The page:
If Nature is indeed of Man, it becomes apparent that in designing a city we need to consider the needs of both. Needless to say, this was not how cities were designed in the past and was certainly not how much of London was designed. Bolstered by the Industrial Revolution and the increasing power of the British Empire, the nascent London was established in an entirely different global framework. Ecological and environmental concerns simply did not register as factors in urban development and the Great Acceleration of the post-war years did little to rectify this. As such, the urban growth of London ever since has left the city ill-equipped to cater to the needs of nature.
We will ask students to confront a paradigm shift. When both the City and Nature become the project of Man, our architectural language must evolve to encompass both. If once the role of the architect was to design spaces for human inhabitation, we must now design spaces of natural inhabitation as well. We will study not only the spatial transformations of the existing city, but also the performative ones, introducing the problem of human inhabitation through the design of rituals that can inform new forms of living.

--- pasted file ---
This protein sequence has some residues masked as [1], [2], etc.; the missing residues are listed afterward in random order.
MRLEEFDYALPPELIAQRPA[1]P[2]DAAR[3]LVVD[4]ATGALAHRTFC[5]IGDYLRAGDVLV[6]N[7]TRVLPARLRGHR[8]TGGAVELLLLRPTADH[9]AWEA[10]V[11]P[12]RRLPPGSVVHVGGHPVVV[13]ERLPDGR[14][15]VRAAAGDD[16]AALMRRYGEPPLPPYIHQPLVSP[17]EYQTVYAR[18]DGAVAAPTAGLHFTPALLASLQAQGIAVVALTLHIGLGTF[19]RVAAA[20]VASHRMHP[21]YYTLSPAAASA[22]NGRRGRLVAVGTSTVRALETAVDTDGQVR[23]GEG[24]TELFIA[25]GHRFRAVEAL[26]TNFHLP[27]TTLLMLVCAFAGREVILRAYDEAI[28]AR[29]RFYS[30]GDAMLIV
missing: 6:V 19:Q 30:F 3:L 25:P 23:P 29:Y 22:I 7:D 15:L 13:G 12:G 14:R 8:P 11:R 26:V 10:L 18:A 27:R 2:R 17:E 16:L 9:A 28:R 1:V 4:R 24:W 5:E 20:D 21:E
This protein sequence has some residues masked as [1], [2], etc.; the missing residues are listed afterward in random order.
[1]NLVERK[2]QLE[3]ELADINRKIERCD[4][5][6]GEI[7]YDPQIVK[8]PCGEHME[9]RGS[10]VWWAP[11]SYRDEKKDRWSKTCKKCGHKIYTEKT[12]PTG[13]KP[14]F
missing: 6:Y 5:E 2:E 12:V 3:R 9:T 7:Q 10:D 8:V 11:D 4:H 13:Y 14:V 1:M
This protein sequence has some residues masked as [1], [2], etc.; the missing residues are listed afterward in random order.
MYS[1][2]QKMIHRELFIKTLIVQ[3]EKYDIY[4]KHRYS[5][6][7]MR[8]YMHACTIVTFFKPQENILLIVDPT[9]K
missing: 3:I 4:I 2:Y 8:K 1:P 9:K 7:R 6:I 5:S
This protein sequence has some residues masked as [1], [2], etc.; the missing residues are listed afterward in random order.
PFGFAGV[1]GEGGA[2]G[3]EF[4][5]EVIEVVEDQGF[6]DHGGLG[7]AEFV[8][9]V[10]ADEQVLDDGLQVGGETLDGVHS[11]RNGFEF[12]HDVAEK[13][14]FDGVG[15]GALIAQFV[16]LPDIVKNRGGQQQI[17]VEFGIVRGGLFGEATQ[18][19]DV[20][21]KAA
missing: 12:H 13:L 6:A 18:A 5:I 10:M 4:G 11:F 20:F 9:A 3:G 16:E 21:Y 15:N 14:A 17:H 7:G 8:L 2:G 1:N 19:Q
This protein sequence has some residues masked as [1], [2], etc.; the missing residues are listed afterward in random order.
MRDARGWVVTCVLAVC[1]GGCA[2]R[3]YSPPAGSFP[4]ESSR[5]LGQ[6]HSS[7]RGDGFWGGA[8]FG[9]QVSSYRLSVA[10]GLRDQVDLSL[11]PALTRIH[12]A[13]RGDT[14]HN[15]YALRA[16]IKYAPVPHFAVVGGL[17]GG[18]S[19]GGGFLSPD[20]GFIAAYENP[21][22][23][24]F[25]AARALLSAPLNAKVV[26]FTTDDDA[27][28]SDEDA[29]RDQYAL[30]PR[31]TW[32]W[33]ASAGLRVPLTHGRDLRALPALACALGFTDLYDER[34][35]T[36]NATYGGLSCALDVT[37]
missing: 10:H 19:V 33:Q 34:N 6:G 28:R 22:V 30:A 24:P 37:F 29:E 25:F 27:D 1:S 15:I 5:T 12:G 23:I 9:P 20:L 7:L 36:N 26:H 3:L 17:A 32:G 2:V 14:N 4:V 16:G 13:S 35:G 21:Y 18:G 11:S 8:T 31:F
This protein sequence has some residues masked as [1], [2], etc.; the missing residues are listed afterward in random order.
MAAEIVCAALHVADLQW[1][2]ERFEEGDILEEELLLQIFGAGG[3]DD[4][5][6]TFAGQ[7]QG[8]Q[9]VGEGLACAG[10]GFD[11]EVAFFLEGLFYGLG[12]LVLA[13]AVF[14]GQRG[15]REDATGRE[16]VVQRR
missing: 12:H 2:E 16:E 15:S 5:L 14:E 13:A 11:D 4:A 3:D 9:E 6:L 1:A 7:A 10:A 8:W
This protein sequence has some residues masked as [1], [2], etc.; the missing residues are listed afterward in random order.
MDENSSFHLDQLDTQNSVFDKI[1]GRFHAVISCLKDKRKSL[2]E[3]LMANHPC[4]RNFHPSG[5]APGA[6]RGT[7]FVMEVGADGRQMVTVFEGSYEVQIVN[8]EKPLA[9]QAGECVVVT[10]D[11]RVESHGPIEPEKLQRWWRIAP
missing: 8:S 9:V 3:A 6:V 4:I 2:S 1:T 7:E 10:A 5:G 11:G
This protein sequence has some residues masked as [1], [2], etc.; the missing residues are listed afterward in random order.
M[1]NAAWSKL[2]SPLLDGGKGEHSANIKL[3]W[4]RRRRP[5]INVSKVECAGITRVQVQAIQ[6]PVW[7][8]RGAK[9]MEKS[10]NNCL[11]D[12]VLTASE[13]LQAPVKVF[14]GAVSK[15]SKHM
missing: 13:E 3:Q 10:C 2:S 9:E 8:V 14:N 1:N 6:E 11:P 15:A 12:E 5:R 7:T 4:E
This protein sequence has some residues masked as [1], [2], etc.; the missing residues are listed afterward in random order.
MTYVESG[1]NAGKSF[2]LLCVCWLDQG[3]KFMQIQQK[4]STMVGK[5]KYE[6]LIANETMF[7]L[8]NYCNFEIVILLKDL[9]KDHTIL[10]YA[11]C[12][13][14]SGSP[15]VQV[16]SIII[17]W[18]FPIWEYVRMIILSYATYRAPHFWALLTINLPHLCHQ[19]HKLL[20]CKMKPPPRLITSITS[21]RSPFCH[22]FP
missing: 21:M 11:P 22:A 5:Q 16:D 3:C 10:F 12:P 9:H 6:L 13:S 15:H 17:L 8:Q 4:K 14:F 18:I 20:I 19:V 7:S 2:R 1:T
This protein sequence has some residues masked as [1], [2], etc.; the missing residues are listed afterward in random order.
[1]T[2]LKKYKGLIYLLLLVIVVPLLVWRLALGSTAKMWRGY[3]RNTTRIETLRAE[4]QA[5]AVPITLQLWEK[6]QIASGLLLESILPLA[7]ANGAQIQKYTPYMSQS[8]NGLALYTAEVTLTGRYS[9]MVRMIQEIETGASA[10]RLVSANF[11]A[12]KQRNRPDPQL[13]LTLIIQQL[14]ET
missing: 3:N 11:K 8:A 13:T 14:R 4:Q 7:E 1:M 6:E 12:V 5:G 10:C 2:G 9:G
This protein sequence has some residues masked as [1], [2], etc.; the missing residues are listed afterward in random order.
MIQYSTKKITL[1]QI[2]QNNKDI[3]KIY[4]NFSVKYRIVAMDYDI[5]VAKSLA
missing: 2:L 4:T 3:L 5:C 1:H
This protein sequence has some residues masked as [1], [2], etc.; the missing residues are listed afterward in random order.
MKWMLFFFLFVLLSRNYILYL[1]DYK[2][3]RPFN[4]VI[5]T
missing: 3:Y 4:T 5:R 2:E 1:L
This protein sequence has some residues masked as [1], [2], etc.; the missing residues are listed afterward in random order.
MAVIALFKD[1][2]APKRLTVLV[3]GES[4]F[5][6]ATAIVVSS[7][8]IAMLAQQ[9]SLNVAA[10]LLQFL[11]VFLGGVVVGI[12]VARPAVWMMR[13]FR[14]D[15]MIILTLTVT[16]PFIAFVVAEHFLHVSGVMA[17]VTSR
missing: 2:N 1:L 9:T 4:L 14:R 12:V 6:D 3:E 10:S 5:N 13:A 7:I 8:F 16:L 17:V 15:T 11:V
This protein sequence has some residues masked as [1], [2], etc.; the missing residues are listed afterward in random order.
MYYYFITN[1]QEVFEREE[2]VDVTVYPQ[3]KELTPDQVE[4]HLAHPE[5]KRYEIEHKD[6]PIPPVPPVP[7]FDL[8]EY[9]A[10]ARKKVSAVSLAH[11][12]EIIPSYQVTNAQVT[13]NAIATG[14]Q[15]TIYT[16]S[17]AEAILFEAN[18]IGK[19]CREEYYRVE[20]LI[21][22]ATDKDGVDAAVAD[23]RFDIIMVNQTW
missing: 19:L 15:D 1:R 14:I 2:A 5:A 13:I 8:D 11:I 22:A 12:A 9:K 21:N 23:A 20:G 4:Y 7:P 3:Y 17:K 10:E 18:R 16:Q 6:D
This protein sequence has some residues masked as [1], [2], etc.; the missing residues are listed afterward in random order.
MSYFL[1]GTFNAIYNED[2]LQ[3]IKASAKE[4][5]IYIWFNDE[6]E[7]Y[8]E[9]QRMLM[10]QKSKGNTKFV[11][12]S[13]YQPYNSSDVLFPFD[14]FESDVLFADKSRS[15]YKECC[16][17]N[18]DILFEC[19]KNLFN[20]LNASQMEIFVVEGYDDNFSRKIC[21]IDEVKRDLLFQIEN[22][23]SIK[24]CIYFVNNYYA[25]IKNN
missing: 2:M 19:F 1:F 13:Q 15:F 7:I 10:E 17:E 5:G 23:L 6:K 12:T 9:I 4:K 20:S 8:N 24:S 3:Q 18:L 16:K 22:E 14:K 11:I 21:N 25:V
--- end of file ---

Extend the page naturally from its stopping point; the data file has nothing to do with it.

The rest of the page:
We will take Charles Darwin’s mantra, natura non facit saltum – Nature does nothing in jumps – and propose an alternative as our modus operandi: Homo facit saltum. If nature does not act in leaps, we must. We will be working within the Canada Water Area Action Plan, in an effort to re-imagine how the existing cityscape can be transformed. This means that rather than working with building codes and regulations, we will work instead with the seasons, the passage of time and the possibility of including new urban rituals into the existing urban fabric. The unit will work with collage, urban sampling methods and model making.